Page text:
Baldassare Galuppi: the sacred and the profane in 18th-century Venice

19 October 2012

“Grace, clearness and good modulation”. That’s how Baldassare Galuppi once described his idea of well-made music. It is a definition we are glad to remember in these days of October, as we are celebrating the anniversary of one of the most preeminent musical personalities of 18th-century Italy.

Harpsichordist and prolific composer, Galuppi was born in 1706 in the Venetian island of Burano. He gained fame and respect thanks to his many operas, some of them written with the comic playwright Carlo Goldoni, but he did not limited his efforts to playful tones: indeed, he produced a remarkable body of sacred and liturgical music. Risen to the post of Maestro di Cappella at St Mark’s Basilica, he always mantained a deep link with its native city, though he got assignments in Britain, Austria and Russia, where Catherine the Great asked for him. He died in Venice in 1785, a few years before the Campoformio treaty ended the thousand-year Repubblica Serenissima.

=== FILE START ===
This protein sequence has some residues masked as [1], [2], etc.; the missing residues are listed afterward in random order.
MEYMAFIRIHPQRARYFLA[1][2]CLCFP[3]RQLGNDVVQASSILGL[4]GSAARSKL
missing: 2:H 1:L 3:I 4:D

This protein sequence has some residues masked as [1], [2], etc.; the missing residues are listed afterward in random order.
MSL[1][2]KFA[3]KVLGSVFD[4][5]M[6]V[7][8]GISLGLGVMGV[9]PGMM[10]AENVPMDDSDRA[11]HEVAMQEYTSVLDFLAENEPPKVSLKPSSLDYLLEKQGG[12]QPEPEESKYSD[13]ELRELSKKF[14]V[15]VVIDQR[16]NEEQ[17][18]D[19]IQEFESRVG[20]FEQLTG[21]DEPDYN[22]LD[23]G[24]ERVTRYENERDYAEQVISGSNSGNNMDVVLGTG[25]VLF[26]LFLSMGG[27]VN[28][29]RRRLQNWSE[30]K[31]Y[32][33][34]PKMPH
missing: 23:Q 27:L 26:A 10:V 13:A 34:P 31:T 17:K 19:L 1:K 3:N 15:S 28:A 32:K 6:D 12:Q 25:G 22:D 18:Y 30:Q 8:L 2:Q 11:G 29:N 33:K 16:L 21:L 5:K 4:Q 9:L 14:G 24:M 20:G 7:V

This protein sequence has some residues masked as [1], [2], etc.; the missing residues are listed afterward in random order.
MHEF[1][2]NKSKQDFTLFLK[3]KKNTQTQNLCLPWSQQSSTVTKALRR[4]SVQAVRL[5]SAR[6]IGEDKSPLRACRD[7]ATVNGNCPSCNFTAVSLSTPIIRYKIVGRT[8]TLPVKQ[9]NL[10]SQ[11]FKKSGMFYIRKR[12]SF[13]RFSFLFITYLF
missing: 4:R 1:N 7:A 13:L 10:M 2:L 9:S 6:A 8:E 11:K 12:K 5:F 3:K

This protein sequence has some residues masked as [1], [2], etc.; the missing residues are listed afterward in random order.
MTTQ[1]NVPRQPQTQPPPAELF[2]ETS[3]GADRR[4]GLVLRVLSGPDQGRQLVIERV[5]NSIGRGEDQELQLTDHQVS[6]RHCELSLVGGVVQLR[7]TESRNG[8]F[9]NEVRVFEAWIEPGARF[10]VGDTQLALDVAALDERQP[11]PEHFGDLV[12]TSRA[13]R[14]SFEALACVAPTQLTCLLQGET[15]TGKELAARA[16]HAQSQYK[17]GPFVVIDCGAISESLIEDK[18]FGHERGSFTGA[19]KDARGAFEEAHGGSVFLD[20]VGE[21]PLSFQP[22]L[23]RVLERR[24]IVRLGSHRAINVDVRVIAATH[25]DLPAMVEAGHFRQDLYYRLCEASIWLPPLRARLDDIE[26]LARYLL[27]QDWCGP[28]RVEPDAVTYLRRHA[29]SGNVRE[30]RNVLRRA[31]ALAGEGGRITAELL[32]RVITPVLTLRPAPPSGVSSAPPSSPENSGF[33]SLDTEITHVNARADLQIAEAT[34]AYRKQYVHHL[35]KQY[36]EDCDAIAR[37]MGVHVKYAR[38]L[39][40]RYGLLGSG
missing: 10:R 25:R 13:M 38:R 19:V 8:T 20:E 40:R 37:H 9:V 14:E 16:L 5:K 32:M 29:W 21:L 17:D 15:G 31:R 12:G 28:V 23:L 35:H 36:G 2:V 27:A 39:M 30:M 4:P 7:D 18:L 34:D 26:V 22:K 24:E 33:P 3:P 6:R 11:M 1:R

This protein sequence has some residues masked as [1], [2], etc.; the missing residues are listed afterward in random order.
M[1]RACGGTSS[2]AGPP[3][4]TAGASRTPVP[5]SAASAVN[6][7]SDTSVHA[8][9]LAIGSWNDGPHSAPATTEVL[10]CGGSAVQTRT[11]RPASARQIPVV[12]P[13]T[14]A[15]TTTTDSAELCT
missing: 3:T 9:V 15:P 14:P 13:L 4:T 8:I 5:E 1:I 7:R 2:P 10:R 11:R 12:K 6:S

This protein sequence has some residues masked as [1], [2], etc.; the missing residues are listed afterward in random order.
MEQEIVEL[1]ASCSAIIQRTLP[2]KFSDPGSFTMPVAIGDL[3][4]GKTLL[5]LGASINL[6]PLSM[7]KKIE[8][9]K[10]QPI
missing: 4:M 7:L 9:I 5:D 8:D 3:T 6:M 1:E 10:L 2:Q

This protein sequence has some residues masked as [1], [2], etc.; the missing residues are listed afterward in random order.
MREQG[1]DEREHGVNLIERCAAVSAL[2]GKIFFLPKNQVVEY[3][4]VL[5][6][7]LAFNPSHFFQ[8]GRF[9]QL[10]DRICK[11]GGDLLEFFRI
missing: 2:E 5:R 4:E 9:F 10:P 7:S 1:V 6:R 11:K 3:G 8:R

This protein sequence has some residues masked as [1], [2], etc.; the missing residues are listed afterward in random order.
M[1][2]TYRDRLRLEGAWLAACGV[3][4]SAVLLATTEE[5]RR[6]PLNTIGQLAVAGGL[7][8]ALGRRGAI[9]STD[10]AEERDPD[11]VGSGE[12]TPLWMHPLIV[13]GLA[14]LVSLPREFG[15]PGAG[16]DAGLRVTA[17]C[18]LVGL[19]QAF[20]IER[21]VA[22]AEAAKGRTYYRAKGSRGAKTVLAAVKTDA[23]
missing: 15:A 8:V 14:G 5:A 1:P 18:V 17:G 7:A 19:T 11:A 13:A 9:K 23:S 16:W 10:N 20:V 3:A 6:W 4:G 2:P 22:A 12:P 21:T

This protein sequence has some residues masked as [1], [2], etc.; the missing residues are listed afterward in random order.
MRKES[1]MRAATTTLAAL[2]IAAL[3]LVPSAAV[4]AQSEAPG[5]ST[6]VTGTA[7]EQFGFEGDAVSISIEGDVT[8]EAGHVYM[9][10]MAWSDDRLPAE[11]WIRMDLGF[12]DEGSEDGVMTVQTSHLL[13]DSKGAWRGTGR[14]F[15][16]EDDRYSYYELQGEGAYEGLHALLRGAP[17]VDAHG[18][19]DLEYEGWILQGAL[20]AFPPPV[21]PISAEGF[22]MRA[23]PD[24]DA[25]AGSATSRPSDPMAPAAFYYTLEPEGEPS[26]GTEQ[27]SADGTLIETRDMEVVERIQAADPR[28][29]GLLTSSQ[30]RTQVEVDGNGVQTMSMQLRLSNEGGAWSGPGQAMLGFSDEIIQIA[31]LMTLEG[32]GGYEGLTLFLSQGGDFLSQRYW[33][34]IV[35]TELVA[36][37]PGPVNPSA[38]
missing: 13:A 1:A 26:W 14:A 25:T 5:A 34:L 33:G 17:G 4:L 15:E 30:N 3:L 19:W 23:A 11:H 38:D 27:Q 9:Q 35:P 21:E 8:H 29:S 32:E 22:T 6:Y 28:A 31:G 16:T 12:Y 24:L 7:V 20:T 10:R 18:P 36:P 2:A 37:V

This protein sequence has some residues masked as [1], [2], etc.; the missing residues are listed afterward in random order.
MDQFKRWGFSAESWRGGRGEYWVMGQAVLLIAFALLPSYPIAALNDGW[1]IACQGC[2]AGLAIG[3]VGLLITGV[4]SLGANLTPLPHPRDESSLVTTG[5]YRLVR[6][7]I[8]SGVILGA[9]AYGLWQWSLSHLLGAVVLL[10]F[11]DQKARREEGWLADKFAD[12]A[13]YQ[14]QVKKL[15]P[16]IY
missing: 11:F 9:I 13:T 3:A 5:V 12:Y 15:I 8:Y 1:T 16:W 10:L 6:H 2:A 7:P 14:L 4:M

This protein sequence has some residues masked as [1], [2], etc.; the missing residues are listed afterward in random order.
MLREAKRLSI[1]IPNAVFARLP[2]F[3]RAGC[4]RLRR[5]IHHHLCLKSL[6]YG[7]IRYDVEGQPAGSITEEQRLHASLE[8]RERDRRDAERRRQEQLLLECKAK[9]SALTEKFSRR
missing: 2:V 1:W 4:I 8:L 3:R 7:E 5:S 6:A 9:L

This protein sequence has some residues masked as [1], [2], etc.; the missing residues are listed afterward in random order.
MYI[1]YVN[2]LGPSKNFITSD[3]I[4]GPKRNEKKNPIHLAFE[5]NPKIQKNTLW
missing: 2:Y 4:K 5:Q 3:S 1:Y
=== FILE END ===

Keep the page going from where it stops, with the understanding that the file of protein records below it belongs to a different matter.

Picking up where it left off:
In the video we have chosen today, dated 1962, Arturo Benedetti Michelangeli is performing Galuppi’s Sonata in C major.

Picture: Wikimedia foundation

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